Wider WWF Impact Through Strengthened GEF Partnership

men on boat

The deep seas—200 miles beyond the shore—are vast, accounting for 96% of the planet’s water. They are crucial to the health of the planet and thus humanity, because they are home to some of the most important commercial fish species. Maintaining their integrity underpins all marine life. Among these is tuna, a fish that is integral to the diet of millions and highly valued in commercial markets.

Yet the deep seas are also mysterious. It is an area most people only see from an airplane window. And they are not governed by any sovereign state. As a result, illegal fishing, overfishing and pollution are common throughout the deep seas.

That is about to change, at least with respect to tuna fisheries. Thanks to funding from the Global Environment Facility (GEF), tuna is on the road to being managed sustainably in all five of the world’s oceans through a new project to improve environmental sustainability in marine areas beyond national jurisdictions. WWF, the fishing industry, intergovernmental agencies and others will be working together on this vital project.

“We have a chance here to positively influence the flow of billions of dollars for conservation. It offers the opportunity to achieve bigger wins for the planet than we’ve ever had before.”

David McCauley
Vice President of Multilateral Affairs, WWF

Solutions for global challenges

That’s the kind of impact the GEF can have on the world. But what is the GEF?

Though not widely recognized, it is the largest source of public international funding for projects to address global environmental challenges. These aren’t business-as-usual development projects with some minor environmental dimensions. GEF was created to support bold actions in developing countries tied to large landscapes and/or large environmental challenges. GEF takes on projects requiring large influxes of funding from developed countries and channels world class expertise for innovative solutions to global environmental problems such as biodiversity loss or climate change.

Since being created in 1992, the GEF has awarded $12 billion in grants and has leveraged nearly $60 billion more across 3,000 projects. WWF has been involved in more than 100 of those actions, including for the Amazon Regional Protected Areas and Coral Triangle Initiative.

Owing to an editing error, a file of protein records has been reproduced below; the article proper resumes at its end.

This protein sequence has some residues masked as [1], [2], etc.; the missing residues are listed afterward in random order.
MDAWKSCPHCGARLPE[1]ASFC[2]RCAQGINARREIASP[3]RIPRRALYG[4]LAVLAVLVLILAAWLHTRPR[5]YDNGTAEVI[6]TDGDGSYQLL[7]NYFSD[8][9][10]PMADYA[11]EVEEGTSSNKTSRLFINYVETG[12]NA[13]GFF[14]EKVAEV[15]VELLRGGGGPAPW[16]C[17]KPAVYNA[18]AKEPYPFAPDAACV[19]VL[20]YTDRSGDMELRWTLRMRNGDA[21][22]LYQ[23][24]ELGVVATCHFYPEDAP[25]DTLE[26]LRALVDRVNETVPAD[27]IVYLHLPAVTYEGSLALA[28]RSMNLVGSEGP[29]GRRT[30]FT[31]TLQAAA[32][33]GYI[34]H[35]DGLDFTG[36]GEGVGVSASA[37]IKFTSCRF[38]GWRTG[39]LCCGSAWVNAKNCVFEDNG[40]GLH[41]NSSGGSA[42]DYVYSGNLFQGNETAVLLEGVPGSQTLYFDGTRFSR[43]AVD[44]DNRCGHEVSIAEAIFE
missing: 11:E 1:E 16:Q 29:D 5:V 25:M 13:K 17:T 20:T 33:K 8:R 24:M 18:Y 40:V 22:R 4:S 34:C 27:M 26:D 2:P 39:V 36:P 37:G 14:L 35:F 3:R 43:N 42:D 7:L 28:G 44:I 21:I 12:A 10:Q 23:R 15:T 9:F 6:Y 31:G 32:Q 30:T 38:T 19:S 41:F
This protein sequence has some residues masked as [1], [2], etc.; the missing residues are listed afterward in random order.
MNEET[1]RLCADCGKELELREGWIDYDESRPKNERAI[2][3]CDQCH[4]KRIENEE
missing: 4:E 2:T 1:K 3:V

Bigger wins for WWF

Though WWF has been actively engaged with GEF since its creation, we are now for the first time a full partner—a GEF “project agency”—entrusted with the direct design and implementation of GEF projects. This puts us at the center of the action, channeling GEF funding to projects and influencing priorities for the use of these resources.

WWF is now at the table when decisions are made about how and where to spend GEF funds most strategically. And this is no ordinary table. There are only 12 members of this group. All are power houses in the finance and environmental arena—among them, the World Bank, the United Nations Environment Program, the Food and Agriculture Organization, the United Nations Development Program, Conservation International, and the four regional development banks.

“The GEF is something of a world unto itself in terms of its policies and procedures,” said David McCauley, WWF’s vice president for multilateral affairs. “Because it deals with complex issues in developing countries, it takes patience to bring even the best ideas to fruition. But the impact of the GEF on the planet is huge.”

GEF funding priorities align closely with those of WWF, covering biodiversity conservation, degraded lands management, climate change, marine and freshwater management. “We have a chance here to positively influence the flow of billions of dollars for conservation,” McCauley said. “It offers the opportunity to achieve bigger wins for the planet than we’ve ever had before.”

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